From this beautiful scenic lookout at Dafoe Park overlooking Kamaniskeg Lake, a person can easily view the location where the steamer “Mayfower” sank on November 12, 1912. Interestingly, the Combermere Heritage Society found several government documents from that time period that had the spelling listed as “Lake Kaminiskaik”.

The Mayflower, which was locally-built in Combermere (launched in 1904), was making the last return trip of the season back to Combermere from Barry’s Bay. The crew had picked up a casket containing the body of John Herman Brown from the train. Family of the deceased wanted the body returned for interment in the Schutt United Church Cemetery, south of Combermere. Brown was from the community and died in a shooting accident in Yorkton, SK a week earlier.

There was a crew of three men and nine passengers, including one woman from Fort Stewart, on board the 77’ x 18’ wooden sternwheeler boat. A terrible winter storm with blowing snow came up unexpectedly as the steamer rounded the “narrows” seen in the lake just north of the islands. At 9:00 p.m. the flat-bottomed boat sank in just 30 seconds in 23 feet of water onto a sandy bottom. Four passengers, Paddy O’Brien, Joe Harper, Gordon Peverly, and John Imlach were able to scramble to the roof of the wheelhouse where the water was up to their waists. The casket floated from the deck and the four men hung onto the casket and swam with it, reaching the smaller island on the right at midnight. Joe Harper had a cigar lighter and the men were able to keep warm by building a fire with debris from the boat and branches found on the island.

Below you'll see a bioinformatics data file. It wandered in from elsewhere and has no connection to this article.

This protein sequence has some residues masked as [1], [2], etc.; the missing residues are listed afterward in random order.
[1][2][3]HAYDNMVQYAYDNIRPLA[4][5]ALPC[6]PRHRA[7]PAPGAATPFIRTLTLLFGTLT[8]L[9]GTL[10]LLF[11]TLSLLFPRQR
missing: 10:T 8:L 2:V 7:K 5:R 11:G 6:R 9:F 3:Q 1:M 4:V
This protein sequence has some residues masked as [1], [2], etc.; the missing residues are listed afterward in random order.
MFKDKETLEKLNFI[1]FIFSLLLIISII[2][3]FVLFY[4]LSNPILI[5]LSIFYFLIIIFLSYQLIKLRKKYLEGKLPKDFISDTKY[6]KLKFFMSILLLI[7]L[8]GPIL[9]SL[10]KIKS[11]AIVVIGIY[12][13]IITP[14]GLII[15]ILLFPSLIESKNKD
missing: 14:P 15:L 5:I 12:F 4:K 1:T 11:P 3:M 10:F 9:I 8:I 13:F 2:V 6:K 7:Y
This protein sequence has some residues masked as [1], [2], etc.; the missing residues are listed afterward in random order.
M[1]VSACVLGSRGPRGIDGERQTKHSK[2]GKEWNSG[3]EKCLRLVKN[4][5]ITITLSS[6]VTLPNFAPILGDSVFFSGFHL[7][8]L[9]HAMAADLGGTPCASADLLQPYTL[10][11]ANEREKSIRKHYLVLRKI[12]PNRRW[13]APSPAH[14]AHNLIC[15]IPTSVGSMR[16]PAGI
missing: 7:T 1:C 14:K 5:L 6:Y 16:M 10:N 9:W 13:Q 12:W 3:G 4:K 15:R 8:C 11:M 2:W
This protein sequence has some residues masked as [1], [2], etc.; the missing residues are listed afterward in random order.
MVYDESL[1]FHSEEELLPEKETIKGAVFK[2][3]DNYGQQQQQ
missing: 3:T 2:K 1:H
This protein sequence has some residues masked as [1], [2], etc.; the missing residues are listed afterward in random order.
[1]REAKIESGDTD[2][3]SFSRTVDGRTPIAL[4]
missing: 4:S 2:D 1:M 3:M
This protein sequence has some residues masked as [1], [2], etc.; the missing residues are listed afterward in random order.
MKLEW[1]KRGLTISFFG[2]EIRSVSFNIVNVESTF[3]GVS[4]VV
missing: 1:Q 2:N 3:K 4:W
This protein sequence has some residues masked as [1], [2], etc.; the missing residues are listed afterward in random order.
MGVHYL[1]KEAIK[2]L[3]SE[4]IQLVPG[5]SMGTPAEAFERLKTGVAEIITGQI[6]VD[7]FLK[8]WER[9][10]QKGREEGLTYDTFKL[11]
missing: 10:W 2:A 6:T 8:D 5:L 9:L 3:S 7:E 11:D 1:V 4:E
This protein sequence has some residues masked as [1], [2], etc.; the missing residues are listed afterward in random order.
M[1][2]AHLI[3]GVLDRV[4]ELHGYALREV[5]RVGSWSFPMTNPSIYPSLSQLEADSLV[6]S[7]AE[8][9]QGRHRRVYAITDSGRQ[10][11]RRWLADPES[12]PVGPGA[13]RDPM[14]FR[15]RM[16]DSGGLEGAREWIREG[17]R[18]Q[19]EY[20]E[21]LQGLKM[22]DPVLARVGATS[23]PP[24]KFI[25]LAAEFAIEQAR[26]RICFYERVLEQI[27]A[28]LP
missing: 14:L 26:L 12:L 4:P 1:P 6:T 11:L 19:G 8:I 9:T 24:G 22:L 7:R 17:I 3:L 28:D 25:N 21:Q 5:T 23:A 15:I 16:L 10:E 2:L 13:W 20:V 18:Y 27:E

Due to the heavy snow falling during the night and all the next day, the three survivors on the island heard and barely saw the steamer “Ruby” pass by several times during the afternoon of the 13th.. The Ruby was owned by the Canada Corundum Company of Craigmont. It wasn’t until nightfall that the survivors took burning branches from the fire and waved them in the air to get Captain Dugal Gates’ attention. The captain and crew picked up the three survivors (Harper, Peverly and Imlach) as well as the body of O’Brien who had died of exposure upon reaching the island.  Also retrieved was the body of passenger William Murphy that had washed up on the island shore and the casket containing the body of John Brown. It took two trips for the Ruby to transport the survivors and bodies to the warmth of the Hudson House Hotel in Combermere. Several years later in 1971, Ripley in his famous “Believe it or Not” stories wrote the event up as “The Corpse That Saved 3 Men From Drowning”. In total, nine individuals drowned in this tragedy – one of the largest loss of lives in an inland waterway in Ontario.

Several days after the disaster, hard-hat divers from Ottawa located and retrieved all but one of the other people who were on the steamer. George Bothwell’s body was found on the shore of the lake April 24, 1913.

The location of the steamer Mayflower remains is marked with an arrow and inset photo of the steamer. The GPS location is 45o 23’ 36” N, 77o 41’ 24” W. Another way to locate the steamer is to travel by boat approximately 1/2 way between the smaller island on the right, and the shore. When the two islands appear to come together, the Mayflower will be below you. The complete hull from the deck to the keel, boiler, paddlewheel and two engines with driveshafts are all still intact but the superstructure boards are in a debris field on both sides of the steamer. The Mission House Museum in Combermere has a large collection of artifacts from the Mayflower as well as many photos and stories about the tragic event.